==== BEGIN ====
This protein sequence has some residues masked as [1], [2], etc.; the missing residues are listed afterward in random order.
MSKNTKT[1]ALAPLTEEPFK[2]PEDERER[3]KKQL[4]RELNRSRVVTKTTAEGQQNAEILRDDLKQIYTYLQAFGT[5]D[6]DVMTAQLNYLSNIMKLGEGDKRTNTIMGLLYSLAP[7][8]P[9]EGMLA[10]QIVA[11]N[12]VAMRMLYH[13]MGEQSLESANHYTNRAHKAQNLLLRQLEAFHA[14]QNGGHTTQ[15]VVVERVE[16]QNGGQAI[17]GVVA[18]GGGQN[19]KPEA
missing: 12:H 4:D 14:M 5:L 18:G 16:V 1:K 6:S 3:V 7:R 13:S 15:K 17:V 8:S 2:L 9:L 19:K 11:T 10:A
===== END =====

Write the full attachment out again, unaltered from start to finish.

This protein sequence has some residues masked as [1], [2], etc.; the missing residues are listed afterward in random order.
MSKNTKT[1]ALAPLTEEPFK[2]PEDERER[3]KKQL[4]RELNRSRVVTKTTAEGQQNAEILRDDLKQIYTYLQAFGT[5]D[6]DVMTAQLNYLSNIMKLGEGDKRTNTIMGLLYSLAP[7][8]P[9]EGMLA[10]QIVA[11]N[12]VAMRMLYH[13]MGEQSLESANHYTNRAHKAQNLLLRQLEAFHA[14]QNGGHTTQ[15]VVVERVE[16]QNGGQAI[17]GVVA[18]GGGQN[19]KPEA
missing: 12:H 4:D 14:M 5:L 18:G 16:V 1:K 6:S 3:V 7:R 13:S 15:K 17:V 8:S 2:L 9:L 19:K 11:T 10:A